Did you know that 90% of all tech startups are bound to fail? There are many reasons why such a huge number of businesses fail within the first few years. But it does not mean you should stop planning your own business. After all, 10% of these do succeed.
So let’s look at the big picture here: what factors decide the fate of your startup? Here are four of the most common and important ones, in no particular order.
#1. A Team that Really Works “Together”
When it comes to business, especially a new one, the team that you have plays a very vital role. You might have the most skilled and amazing-in-every-way team ever. But if they’re not gelled well together and can’t seem to think along the lines of a team, your startup isn’t going anywhere anytime soon.
Startups should be seen as a sports team – the team has co-founders that are extremely passionate about what they want to achieve and 100% committed to their vision. Hire advisers who are armed with the relevant information and just as passionate about making your team work together like the cogs and gears running in a well-oiled machine. This can also add lots of credibility to your team and significantly boost chances of success.
Be a good listener, understand the needs of each one of your team members and then arm them with the tools to perform as one giant force. Give frequent feedback and always encourage the fact that each member is doing it for the team, not for themselves.
#2. Creating a Dire Market Need
Customer needs should be your top priority from day one. Unfortunately, many startups tend to take a nosedive when asking themselves questions like “why should we do this now, especially since we’re offering something others already are, so what would make us special?”
Case in point: Netflix became a major success because at the time, video was making the transition to DVD and only then, it became cost-effective enough to ship on a local and international scale. As a result, a dire need for mail-subscription video arose, which Blockbuster failed to capitalize on. We believe this should be a lesson to any startup that feels they can’t create a market demand urgent enough to fuel their success.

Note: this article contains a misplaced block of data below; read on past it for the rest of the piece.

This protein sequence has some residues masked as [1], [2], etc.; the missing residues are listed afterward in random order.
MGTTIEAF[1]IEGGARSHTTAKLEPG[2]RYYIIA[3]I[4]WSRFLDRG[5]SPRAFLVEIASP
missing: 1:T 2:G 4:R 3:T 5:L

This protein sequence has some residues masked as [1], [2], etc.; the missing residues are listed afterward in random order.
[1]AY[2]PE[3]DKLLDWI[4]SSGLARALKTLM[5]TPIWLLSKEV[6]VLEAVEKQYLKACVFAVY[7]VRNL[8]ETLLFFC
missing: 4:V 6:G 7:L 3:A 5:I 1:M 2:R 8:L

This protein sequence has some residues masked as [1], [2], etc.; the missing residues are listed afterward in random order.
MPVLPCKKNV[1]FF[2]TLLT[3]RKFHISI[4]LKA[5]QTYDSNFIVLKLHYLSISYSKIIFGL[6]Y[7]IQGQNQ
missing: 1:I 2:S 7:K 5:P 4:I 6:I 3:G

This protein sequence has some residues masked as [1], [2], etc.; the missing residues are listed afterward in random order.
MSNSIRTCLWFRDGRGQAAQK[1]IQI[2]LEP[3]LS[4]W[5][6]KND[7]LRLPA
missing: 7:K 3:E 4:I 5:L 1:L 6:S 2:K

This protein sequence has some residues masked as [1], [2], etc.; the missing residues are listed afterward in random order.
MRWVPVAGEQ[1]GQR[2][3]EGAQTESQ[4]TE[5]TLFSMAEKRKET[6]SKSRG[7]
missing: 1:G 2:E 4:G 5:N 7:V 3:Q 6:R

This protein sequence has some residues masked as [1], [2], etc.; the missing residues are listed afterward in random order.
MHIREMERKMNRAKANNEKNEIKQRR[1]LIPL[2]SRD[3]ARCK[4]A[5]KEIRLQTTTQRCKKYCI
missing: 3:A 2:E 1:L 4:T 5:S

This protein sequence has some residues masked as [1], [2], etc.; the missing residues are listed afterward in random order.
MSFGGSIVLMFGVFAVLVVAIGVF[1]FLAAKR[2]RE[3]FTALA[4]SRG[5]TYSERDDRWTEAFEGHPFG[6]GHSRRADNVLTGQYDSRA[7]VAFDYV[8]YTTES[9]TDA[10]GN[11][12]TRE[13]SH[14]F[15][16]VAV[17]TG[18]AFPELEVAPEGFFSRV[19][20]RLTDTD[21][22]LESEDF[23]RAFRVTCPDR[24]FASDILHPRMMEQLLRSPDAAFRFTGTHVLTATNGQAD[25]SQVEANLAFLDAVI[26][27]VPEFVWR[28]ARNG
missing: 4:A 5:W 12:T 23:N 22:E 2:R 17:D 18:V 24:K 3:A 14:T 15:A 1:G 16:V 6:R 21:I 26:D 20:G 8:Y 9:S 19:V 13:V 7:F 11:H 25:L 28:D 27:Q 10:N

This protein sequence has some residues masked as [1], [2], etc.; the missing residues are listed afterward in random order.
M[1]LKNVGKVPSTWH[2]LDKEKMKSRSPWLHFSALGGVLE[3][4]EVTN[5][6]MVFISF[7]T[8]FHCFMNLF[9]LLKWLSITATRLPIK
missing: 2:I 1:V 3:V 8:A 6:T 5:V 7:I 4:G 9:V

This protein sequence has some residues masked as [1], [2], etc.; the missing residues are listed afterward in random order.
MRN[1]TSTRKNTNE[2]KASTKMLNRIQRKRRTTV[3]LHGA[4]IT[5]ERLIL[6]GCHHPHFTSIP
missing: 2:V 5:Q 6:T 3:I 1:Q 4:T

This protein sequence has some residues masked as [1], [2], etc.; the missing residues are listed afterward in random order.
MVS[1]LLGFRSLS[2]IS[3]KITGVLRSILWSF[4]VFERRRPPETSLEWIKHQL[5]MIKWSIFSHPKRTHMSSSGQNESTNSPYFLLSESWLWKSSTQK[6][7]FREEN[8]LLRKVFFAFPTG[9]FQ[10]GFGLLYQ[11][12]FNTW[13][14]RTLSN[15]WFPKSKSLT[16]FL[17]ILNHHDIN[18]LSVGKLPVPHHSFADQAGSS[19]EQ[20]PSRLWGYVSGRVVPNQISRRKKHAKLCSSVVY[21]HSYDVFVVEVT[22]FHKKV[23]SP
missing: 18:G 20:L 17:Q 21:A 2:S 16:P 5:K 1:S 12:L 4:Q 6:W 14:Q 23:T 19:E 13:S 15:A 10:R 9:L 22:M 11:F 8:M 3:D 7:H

When you sit down to plan your first or next business, you need to think if there is an audience for what you wish to offer. Any idea, no matter how amazing it is, would fail if it has no takers. And remember this, marketing cannot always make new buyers. You need to be certain of potential before you flood the market with what you have to offer.
This can be done by having focus groups and seeing their needs. For example, if you are coming up with a vaccine for polio, you would not find much success since the disease has been nearly eradicated. On the other hand, investing in a treatment for AIDS can be beneficial, even though there are thousands of other companies working on finding a treatment for the same disease. Yet, the demand for a cure is still there.
#3. Which Brings Us to “Offering Something Unique”
See what your clients need and provide them just that. You need to know the USP of your business, and contrary to the popular belief startups can compete against big giants as well if they plan properly.
Look at it this way: most of your competitors are likely offering solutions in a generic way because they probably feel they have done “enough” for the time being. The best way to grab those customers and make them yours is to address problems in a unique way and offer solutions that are vastly different and better. You can then patent your solutions!
The alleged “real driving simulator”, Gran Turismo, developed by Japan’s Polyphony Digital exclusively for the Sony Playstation, dominated the console driving game market for nearly a decade. Eventually, a US-based developer Turn 10 working under Microsoft Game Studios, beat PD at their own game by not only offering the same high car count and track roster in the Forza Motorsport franchise, but also by vastly improving game physics and engine sounds.
Strike the iron while it’s still hot and capitalize on your competitors’ shortcomings. It’s a chance to win a whole lotta’ customers who are yours to keep.
#4. Be at The Right Time and The Right Place
You need to choose the right place to start your business. There are several cities in the US that are considered lucky for startups due to the policies there. In some you get amazing benefits and in others you have to pay little taxes. If you choose a very expensive city, your business will find it difficult to find a foothold. While, a different city may require you to move, but if you have the passion and faith in your idea, then shifting base should not be an issue.
In addition to the place, you need to take care of the timing as well. It is critical from a competitive standpoint. Some of the weakest and most underfunded startups have prevailed while working hard to stay afloat in stormy market conditions.
For instance, when YouTube had just been introduced, it had to compete with about a dozen or so video-streaming services. However, YT timed their launch at a critical moment: right after high-speed internet had gone mainstream, which at the time, no other streaming service had embraced. The end result? Insane, radical success with billions of users.
Study the market carefully, study your competitors even more carefully and unleash your potential when the time is right.
In a nutshell, it is all about providing people what they want and how they want it. Start with an idea that can turn into a success, and then reach your target audience to know about the solution that they need. If you play your cards right, it will not be too long before you begin to make a profit.
Let us know, what are some of the most important factors you think help determine the trajectory of new startups.